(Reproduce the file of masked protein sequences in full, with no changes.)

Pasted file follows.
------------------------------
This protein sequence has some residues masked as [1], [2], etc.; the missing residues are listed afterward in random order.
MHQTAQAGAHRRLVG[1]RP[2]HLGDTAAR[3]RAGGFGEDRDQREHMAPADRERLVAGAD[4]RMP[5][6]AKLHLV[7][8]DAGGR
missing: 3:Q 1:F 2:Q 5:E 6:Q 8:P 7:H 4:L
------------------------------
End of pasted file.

This protein sequence has some residues masked as [1], [2], etc.; the missing residues are listed afterward in random order.
MHQTAQAGAHRRLVG[1]RP[2]HLGDTAAR[3]RAGGFGEDRDQREHMAPADRERLVAGAD[4]RMP[5][6]AKLHLV[7][8]DAGGR
missing: 3:Q 1:F 2:Q 5:E 6:Q 8:P 7:H 4:L